We set the coffeemaker to go off at 3 and it did. I got back from the airport before 5 and walked to the lake in the rain without an umbrella to see if anything happened and my friend Tim Ziegler was there, who did the music programming for Hear Music and Starbucks, who picked the songs for the discs: that Father’s Day all he wanted was his family to leave the house so he could listen to the new Sonic Youth album, the one with Rain on Tin, that they could make a whole song out of that sound, that builds and drops, a soundtrack for the sea.
And when we got off work delivering pizzas on the nightshift that summer in Maryland we’d gather up blankets and beers and drive down to the beach while it was still dark and the sand was wet from the surf, and the others went out on their boards if the tide was up but I stayed back with a girl who worked the front counter and played my favorite CD on the boom box for her, which she said she liked, but she was saying something more by the way she said it.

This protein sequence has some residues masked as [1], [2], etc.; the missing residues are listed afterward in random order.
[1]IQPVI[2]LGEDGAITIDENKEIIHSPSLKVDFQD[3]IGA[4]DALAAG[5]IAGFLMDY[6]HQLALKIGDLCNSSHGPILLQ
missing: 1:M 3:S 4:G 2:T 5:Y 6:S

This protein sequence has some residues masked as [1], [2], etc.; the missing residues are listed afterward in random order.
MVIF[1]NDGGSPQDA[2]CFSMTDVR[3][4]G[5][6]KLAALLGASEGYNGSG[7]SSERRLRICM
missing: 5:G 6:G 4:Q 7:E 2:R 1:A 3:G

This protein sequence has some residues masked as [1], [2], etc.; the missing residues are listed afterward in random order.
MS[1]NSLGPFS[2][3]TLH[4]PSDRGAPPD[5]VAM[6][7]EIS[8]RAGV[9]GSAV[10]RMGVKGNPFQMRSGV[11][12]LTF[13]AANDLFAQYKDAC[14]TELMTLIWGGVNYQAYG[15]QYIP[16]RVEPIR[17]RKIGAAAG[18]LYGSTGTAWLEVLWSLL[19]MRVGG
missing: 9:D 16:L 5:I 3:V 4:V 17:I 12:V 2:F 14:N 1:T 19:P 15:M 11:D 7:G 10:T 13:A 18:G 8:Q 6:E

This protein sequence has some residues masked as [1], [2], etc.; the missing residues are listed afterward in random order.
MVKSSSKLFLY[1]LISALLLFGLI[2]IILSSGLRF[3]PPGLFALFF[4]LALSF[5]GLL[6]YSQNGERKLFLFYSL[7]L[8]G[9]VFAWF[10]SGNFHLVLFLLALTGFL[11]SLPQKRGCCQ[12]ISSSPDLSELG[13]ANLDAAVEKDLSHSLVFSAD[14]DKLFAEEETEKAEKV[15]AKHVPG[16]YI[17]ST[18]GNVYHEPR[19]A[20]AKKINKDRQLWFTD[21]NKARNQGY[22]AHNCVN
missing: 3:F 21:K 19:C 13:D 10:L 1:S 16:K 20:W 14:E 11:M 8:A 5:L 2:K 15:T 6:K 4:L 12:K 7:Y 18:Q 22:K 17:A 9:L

Getting the keys for the first time to open the café on Carson Street and playing whatever music I wanted as loud as I wanted — putting the bagels and ashtrays out, brewing coffee into airpots, counting the till.
The mornings in Stratford-upon-Avon I walked alone to the dog park to watch the dawn and felt like I’d done something, I’d gotten up to write. Taking pictures fooling myself I could take some of it home with me.
I get to the end of our gravel road unsure which way to turn but always go right, and there are pictures of a cat who’s gone missing several weeks and needs medication, and I think they should probably take the signs down now.